10-13 September 2019 | Excel London

Land Capability Conference

Land Capability Conference

Land Capability Conference

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09:49
  1. Land Capability
    121 mins
    • Land

    The obsession with predicting the future is a very human weakness. But in spite of our unceasing efforts to the contrary, we rarely find anything more than what Peter Hennessy (Distilling the Frenzy, 2012) described as the ‘thin wisps of tomorrow’[cut]. Moreover, a decade after General James Mattis declared that the US military “must avoid being dominant and irrelevant at the same time”, the debate on how to deliver decisive advantage in emergent and novel conflicts is no nearer a conclusion. How do we decide which of Hennessy’s ‘wisps’ will be the most significant, and how do we learn to live with uncertainty in a world where we may only get one chance to get our response right?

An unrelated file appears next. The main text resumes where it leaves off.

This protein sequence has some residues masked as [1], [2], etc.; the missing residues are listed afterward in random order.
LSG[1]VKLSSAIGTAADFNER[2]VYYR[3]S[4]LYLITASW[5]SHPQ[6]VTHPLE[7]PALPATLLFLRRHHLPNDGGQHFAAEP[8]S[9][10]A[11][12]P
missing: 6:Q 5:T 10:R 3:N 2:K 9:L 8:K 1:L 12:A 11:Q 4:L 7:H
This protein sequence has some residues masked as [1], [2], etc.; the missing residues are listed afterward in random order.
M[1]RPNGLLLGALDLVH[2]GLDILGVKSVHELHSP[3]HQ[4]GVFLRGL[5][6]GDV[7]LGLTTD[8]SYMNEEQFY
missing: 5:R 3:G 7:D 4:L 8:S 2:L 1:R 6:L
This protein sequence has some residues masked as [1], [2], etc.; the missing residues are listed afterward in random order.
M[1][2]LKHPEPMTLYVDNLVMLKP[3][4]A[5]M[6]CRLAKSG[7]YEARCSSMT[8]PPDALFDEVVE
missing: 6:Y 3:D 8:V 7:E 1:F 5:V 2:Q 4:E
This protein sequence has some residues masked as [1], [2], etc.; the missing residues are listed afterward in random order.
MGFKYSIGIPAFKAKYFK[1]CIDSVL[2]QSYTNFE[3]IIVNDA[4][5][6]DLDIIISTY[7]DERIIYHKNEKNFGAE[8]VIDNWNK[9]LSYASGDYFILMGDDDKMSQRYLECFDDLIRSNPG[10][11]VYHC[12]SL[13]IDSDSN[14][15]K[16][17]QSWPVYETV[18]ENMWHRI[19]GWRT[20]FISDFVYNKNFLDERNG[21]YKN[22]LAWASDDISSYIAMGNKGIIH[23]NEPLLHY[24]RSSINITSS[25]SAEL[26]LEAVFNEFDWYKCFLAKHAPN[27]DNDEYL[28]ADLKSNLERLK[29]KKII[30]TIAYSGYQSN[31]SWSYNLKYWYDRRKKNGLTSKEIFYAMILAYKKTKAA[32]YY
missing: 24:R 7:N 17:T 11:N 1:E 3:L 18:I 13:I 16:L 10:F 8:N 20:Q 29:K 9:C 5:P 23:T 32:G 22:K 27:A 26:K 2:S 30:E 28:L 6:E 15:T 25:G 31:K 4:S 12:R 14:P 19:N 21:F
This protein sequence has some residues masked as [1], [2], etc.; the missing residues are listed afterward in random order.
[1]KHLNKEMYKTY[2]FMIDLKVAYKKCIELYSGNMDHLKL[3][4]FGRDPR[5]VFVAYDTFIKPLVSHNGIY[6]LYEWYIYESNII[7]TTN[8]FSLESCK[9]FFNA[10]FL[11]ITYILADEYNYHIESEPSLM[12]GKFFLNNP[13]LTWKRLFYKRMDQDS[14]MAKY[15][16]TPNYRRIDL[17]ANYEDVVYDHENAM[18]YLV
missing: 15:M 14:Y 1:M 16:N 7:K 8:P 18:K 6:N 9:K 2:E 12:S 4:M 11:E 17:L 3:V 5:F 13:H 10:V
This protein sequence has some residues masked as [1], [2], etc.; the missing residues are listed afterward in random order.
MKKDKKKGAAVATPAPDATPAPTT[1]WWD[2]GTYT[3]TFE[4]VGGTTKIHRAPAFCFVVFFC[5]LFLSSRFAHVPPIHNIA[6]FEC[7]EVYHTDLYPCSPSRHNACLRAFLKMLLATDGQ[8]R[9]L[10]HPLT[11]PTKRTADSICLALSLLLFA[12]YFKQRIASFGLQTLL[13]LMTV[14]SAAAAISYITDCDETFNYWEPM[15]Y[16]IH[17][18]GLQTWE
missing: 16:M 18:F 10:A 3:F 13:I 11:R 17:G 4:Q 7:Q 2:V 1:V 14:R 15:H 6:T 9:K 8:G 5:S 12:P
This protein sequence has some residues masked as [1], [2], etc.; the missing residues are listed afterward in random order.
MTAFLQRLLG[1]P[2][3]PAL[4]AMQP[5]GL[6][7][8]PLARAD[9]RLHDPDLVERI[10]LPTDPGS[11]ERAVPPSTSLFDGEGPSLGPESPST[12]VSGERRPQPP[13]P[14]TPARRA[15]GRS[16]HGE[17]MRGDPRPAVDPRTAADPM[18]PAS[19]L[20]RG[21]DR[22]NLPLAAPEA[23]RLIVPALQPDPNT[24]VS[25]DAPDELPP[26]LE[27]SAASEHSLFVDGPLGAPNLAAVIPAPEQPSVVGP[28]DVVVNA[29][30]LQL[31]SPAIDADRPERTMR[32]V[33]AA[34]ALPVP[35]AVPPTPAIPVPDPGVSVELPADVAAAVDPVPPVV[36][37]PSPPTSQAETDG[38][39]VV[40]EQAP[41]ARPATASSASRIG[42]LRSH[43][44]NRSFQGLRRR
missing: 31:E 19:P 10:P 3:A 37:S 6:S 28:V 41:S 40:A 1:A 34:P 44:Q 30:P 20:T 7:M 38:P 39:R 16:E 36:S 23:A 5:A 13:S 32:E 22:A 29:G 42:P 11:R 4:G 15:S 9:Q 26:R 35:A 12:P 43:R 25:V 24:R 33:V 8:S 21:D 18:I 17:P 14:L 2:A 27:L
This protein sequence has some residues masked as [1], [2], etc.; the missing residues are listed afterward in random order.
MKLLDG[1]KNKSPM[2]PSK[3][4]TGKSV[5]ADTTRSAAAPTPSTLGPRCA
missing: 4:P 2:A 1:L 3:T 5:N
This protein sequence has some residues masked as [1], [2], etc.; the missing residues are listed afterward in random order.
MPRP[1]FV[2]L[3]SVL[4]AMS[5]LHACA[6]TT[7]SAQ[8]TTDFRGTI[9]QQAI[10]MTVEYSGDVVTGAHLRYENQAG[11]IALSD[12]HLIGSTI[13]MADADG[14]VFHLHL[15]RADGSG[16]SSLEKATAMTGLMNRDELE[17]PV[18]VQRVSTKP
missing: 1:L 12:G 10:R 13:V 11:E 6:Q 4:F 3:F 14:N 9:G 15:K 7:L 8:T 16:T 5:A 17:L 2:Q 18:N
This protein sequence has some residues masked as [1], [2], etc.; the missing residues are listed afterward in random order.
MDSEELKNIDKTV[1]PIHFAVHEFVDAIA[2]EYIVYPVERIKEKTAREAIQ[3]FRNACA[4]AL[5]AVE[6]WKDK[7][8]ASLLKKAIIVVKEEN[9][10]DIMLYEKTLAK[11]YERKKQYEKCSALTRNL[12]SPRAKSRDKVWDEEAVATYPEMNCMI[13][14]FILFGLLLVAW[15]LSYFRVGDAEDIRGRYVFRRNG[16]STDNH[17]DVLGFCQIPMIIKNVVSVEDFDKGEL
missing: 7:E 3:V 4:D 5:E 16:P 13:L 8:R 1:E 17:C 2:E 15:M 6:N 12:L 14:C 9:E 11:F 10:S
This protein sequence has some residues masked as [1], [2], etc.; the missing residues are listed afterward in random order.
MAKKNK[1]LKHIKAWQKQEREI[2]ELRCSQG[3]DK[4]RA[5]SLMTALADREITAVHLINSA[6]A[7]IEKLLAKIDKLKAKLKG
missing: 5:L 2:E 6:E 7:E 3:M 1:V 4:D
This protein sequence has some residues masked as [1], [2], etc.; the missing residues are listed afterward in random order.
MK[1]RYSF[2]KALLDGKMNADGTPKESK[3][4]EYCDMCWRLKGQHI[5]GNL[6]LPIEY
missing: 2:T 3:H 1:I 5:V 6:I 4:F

Chairman: Michael Rowe, Principal Consultant, Frost & Sullivan

10:10
  1. Land Capability
    20 mins
    • Land
    • Strategic overview. • The world has changed and our adversaries have watched and learned from decades of conflict. • Adversaries use both political and physical means to functionally separate the jo ...
10:30
  1. Land Capability
    15 mins
    • Land
10:45
  1. Land Capability
    15 mins
    • Land
    The presentation will provide an overview of the key drivers of change that will shape the future world and its broader security implications, including a changing character of conflict and persistent ...
11:30
  1. Land Capability
    20 mins
    • Land
11:50
  1. 30 mins
12:19
  1. Land Capability
    56 mins
    • Land